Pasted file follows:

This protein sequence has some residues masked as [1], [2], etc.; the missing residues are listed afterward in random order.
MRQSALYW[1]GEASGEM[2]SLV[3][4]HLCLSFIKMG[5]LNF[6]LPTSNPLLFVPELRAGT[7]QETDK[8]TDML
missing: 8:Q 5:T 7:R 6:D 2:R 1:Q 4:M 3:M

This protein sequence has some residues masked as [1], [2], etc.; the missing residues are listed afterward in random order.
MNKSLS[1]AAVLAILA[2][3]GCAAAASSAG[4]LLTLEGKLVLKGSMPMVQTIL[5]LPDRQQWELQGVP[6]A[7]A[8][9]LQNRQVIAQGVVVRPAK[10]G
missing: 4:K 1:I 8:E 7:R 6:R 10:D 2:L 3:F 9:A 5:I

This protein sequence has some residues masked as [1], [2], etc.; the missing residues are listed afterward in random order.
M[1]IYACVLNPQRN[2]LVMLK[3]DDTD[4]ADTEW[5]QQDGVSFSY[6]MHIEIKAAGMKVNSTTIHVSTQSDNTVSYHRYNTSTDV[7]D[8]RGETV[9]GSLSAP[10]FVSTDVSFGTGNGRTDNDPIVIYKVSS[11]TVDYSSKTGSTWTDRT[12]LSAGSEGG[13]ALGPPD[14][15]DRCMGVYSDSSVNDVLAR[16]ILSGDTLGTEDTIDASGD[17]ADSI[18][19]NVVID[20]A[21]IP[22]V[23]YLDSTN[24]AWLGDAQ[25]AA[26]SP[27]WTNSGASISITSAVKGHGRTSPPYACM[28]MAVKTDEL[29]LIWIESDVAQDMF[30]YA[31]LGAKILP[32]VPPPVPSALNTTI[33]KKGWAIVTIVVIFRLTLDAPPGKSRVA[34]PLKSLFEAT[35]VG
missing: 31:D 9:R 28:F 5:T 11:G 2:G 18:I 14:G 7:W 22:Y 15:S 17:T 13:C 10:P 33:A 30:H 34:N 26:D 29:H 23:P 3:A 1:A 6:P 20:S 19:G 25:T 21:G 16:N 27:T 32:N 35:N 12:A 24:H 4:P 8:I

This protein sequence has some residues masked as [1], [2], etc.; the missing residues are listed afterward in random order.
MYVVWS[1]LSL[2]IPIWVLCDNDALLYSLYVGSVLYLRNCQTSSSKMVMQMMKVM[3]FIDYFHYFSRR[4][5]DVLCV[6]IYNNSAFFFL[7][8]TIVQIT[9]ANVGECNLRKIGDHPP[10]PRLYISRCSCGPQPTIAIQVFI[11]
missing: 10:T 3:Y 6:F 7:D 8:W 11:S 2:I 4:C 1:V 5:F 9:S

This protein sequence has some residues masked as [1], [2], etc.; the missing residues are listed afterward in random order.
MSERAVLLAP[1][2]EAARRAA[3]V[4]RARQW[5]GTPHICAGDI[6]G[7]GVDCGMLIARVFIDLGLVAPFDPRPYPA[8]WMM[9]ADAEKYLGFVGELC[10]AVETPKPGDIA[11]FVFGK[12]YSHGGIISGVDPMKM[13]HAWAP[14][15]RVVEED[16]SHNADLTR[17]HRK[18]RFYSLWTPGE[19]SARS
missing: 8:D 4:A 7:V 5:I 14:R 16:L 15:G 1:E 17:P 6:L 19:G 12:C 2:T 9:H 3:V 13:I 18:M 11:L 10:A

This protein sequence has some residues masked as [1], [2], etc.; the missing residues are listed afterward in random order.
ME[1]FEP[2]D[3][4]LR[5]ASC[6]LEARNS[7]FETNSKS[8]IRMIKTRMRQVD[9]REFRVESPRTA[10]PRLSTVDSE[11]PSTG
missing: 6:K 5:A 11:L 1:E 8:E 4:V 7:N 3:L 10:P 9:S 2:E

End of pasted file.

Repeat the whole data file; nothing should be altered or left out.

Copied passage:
This protein sequence has some residues masked as [1], [2], etc.; the missing residues are listed afterward in random order.
MRQSALYW[1]GEASGEM[2]SLV[3][4]HLCLSFIKMG[5]LNF[6]LPTSNPLLFVPELRAGT[7]QETDK[8]TDML
missing: 8:Q 5:T 7:R 6:D 2:R 1:Q 4:M 3:M

This protein sequence has some residues masked as [1], [2], etc.; the missing residues are listed afterward in random order.
MNKSLS[1]AAVLAILA[2][3]GCAAAASSAG[4]LLTLEGKLVLKGSMPMVQTIL[5]LPDRQQWELQGVP[6]A[7]A[8][9]LQNRQVIAQGVVVRPAK[10]G
missing: 4:K 1:I 8:E 7:R 6:R 10:D 2:L 3:F 9:A 5:I

This protein sequence has some residues masked as [1], [2], etc.; the missing residues are listed afterward in random order.
M[1]IYACVLNPQRN[2]LVMLK[3]DDTD[4]ADTEW[5]QQDGVSFSY[6]MHIEIKAAGMKVNSTTIHVSTQSDNTVSYHRYNTSTDV[7]D[8]RGETV[9]GSLSAP[10]FVSTDVSFGTGNGRTDNDPIVIYKVSS[11]TVDYSSKTGSTWTDRT[12]LSAGSEGG[13]ALGPPD[14][15]DRCMGVYSDSSVNDVLAR[16]ILSGDTLGTEDTIDASGD[17]ADSI[18][19]NVVID[20]A[21]IP[22]V[23]YLDSTN[24]AWLGDAQ[25]AA[26]SP[27]WTNSGASISITSAVKGHGRTSPPYACM[28]MAVKTDEL[29]LIWIESDVAQDMF[30]YA[31]LGAKILP[32]VPPPVPSALNTTI[33]KKGWAIVTIVVIFRLTLDAPPGKSRVA[34]PLKSLFEAT[35]VG
missing: 31:D 9:R 28:F 5:T 11:G 2:G 18:I 14:G 7:W 22:Y 15:S 17:T 13:C 10:P 33:A 30:H 34:N 26:D 29:H 23:P 3:A 1:A 6:P 20:S 19:G 25:T 21:G 16:N 27:T 32:N 35:N 12:A 24:H 4:P 8:I

This protein sequence has some residues masked as [1], [2], etc.; the missing residues are listed afterward in random order.
MYVVWS[1]LSL[2]IPIWVLCDNDALLYSLYVGSVLYLRNCQTSSSKMVMQMMKVM[3]FIDYFHYFSRR[4][5]DVLCV[6]IYNNSAFFFL[7][8]TIVQIT[9]ANVGECNLRKIGDHPP[10]PRLYISRCSCGPQPTIAIQVFI[11]
missing: 10:T 3:Y 6:F 7:D 8:W 11:S 2:I 4:C 1:V 5:F 9:S

This protein sequence has some residues masked as [1], [2], etc.; the missing residues are listed afterward in random order.
MSERAVLLAP[1][2]EAARRAA[3]V[4]RARQW[5]GTPHICAGDI[6]G[7]GVDCGMLIARVFIDLGLVAPFDPRPYPA[8]WMM[9]ADAEKYLGFVGELC[10]AVETPKPGDIA[11]FVFGK[12]YSHGGIISGVDPMKM[13]HAWAP[14][15]RVVEED[16]SHNADLTR[17]HRK[18]RFYSLWTPGE[19]SARS
missing: 8:D 4:A 7:V 5:I 14:R 16:L 15:G 1:E 17:P 6:L 19:G 12:C 2:T 9:H 3:V 13:I 18:M 11:L 10:A

This protein sequence has some residues masked as [1], [2], etc.; the missing residues are listed afterward in random order.
ME[1]FEP[2]D[3][4]LR[5]ASC[6]LEARNS[7]FETNSKS[8]IRMIKTRMRQVD[9]REFRVESPRTA[10]PRLSTVDSE[11]PSTG
missing: 6:K 5:A 11:L 1:E 8:E 4:V 7:N 3:L 10:P 9:S 2:E